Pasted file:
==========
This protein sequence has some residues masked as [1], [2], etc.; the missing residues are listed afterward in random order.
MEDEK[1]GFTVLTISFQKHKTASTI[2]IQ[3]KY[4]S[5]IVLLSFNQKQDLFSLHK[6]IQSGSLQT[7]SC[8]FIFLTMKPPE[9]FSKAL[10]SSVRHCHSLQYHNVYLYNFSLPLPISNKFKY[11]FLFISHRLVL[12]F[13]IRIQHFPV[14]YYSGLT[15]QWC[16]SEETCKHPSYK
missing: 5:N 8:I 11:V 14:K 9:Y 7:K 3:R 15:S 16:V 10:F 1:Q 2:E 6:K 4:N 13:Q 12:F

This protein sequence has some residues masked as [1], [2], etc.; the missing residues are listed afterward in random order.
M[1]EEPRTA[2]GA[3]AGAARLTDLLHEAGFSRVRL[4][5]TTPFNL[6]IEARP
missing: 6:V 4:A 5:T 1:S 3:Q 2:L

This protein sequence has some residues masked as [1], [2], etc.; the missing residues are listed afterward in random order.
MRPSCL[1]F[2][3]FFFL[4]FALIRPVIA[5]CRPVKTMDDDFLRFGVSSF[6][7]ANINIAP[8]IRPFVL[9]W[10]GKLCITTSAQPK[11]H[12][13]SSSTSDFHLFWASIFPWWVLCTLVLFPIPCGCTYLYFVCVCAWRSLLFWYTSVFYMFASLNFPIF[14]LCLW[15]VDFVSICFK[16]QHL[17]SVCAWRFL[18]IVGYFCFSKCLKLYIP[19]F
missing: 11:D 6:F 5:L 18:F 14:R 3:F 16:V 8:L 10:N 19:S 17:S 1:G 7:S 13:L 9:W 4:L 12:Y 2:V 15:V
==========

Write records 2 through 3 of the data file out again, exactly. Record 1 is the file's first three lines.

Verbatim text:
This protein sequence has some residues masked as [1], [2], etc.; the missing residues are listed afterward in random order.
M[1]EEPRTA[2]GA[3]AGAARLTDLLHEAGFSRVRL[4][5]TTPFNL[6]IEARP
missing: 6:V 4:A 5:T 1:S 3:Q 2:L

This protein sequence has some residues masked as [1], [2], etc.; the missing residues are listed afterward in random order.
MRPSCL[1]F[2][3]FFFL[4]FALIRPVIA[5]CRPVKTMDDDFLRFGVSSF[6][7]ANINIAP[8]IRPFVL[9]W[10]GKLCITTSAQPK[11]H[12][13]SSSTSDFHLFWASIFPWWVLCTLVLFPIPCGCTYLYFVCVCAWRSLLFWYTSVFYMFASLNFPIF[14]LCLW[15]VDFVSICFK[16]QHL[17]SVCAWRFL[18]IVGYFCFSKCLKLYIP[19]F
missing: 11:D 6:F 5:L 18:F 14:R 3:F 16:V 8:L 10:N 19:S 17:S 1:G 7:S 13:L 9:W 4:L 12:Y 2:V 15:V